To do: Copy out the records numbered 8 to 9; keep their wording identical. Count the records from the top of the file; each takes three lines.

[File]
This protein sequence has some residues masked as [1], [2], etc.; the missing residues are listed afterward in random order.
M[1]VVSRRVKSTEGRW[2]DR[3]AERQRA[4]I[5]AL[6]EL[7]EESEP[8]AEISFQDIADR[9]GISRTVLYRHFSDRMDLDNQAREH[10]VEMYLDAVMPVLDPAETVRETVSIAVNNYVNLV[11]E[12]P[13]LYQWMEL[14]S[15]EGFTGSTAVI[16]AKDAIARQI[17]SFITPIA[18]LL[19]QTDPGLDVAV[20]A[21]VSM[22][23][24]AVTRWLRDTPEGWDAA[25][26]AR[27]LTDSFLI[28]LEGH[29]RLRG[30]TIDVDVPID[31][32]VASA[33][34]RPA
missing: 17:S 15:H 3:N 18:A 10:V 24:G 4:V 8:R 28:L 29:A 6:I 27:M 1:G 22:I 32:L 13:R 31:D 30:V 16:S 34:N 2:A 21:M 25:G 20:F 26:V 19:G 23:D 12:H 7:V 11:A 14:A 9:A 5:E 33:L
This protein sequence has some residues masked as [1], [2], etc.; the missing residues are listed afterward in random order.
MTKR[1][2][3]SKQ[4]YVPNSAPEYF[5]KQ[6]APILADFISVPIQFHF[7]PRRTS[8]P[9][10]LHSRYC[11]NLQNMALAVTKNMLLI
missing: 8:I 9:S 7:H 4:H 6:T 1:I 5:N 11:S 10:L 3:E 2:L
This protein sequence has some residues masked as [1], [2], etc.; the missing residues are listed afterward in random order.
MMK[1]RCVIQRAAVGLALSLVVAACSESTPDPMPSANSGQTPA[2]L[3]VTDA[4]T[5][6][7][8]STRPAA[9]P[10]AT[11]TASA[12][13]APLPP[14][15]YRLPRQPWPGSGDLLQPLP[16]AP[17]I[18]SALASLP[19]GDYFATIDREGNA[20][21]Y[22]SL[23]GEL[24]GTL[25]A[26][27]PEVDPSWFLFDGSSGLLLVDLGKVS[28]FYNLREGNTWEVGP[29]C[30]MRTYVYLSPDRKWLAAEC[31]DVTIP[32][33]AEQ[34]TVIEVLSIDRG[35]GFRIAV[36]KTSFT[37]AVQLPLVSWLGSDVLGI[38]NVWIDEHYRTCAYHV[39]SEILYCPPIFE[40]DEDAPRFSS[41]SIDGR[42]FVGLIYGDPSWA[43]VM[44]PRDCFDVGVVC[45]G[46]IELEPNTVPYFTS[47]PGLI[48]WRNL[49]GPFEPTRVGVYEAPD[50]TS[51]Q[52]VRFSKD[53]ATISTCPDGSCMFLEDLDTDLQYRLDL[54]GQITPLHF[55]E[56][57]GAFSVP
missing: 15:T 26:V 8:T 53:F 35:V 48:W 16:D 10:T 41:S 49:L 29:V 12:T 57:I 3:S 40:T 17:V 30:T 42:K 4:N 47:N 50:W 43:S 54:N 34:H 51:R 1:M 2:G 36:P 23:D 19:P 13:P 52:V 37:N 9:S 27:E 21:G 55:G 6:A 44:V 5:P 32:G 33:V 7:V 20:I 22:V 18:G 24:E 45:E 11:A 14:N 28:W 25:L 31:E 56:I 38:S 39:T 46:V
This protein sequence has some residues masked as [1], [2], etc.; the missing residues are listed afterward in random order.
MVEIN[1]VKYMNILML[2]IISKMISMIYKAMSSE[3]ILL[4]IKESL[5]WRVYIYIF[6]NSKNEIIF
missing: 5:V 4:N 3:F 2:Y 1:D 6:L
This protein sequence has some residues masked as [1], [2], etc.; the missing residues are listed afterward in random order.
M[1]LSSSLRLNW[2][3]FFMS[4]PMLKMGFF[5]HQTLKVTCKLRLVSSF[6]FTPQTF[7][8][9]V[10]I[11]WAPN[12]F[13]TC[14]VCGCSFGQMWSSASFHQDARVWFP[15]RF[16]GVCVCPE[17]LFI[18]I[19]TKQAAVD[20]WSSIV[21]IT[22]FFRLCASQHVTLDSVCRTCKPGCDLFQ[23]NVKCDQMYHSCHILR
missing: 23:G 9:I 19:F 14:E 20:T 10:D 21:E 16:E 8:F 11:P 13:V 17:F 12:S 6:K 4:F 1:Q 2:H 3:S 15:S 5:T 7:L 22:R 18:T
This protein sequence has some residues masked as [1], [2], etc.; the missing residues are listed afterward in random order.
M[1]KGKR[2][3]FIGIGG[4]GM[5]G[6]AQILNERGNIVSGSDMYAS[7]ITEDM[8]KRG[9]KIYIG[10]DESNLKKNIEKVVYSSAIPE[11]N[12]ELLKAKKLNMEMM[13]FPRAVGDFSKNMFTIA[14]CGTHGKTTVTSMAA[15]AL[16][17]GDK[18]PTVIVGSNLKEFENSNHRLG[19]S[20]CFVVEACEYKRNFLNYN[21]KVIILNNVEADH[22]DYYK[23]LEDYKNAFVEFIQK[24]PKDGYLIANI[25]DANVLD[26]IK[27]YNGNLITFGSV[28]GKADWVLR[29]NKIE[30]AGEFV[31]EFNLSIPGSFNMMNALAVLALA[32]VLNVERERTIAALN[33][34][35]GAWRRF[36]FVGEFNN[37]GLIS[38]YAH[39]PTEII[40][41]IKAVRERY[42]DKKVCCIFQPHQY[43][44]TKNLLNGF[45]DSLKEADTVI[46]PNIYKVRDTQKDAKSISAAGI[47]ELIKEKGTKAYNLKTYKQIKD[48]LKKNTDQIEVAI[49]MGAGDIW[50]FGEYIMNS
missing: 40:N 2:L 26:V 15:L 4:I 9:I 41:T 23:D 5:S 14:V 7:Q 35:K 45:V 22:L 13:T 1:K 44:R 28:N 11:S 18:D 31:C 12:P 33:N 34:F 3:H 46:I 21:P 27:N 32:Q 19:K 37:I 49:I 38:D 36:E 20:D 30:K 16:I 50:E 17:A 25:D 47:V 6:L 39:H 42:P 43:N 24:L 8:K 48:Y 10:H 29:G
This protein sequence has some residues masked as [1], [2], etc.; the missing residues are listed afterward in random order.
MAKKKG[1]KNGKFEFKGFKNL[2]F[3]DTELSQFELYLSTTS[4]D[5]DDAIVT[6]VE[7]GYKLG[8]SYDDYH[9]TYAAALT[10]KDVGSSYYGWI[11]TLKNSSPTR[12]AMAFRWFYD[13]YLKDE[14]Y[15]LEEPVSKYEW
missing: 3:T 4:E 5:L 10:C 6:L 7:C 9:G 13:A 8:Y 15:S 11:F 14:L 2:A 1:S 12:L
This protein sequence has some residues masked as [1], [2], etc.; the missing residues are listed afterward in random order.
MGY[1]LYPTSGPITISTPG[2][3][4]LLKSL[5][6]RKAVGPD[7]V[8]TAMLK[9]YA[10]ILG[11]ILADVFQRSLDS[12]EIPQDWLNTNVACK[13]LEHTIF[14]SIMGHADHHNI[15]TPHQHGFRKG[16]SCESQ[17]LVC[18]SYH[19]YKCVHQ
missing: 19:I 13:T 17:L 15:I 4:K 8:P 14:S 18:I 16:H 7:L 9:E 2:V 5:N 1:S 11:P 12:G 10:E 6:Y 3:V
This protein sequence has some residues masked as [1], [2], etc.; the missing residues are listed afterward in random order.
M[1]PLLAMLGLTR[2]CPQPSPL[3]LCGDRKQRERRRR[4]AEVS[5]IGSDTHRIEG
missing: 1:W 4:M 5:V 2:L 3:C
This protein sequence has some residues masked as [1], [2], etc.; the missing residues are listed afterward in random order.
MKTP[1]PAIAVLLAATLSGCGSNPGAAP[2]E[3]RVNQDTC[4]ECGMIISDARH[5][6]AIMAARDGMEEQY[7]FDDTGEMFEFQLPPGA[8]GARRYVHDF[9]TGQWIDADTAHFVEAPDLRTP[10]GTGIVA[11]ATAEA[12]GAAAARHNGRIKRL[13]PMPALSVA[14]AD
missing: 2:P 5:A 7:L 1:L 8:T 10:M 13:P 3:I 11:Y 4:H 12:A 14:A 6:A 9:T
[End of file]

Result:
This protein sequence has some residues masked as [1], [2], etc.; the missing residues are listed afterward in random order.
MGY[1]LYPTSGPITISTPG[2][3][4]LLKSL[5][6]RKAVGPD[7]V[8]TAMLK[9]YA[10]ILG[11]ILADVFQRSLDS[12]EIPQDWLNTNVACK[13]LEHTIF[14]SIMGHADHHNI[15]TPHQHGFRKG[16]SCESQ[17]LVC[18]SYH[19]YKCVHQ
missing: 19:I 13:T 17:L 15:I 4:K 8:P 14:S 18:I 16:H 7:L 9:E 2:V 5:N 1:S 11:P 12:G 10:E 6:Y 3:V
This protein sequence has some residues masked as [1], [2], etc.; the missing residues are listed afterward in random order.
M[1]PLLAMLGLTR[2]CPQPSPL[3]LCGDRKQRERRRR[4]AEVS[5]IGSDTHRIEG
missing: 1:W 4:M 5:V 2:L 3:C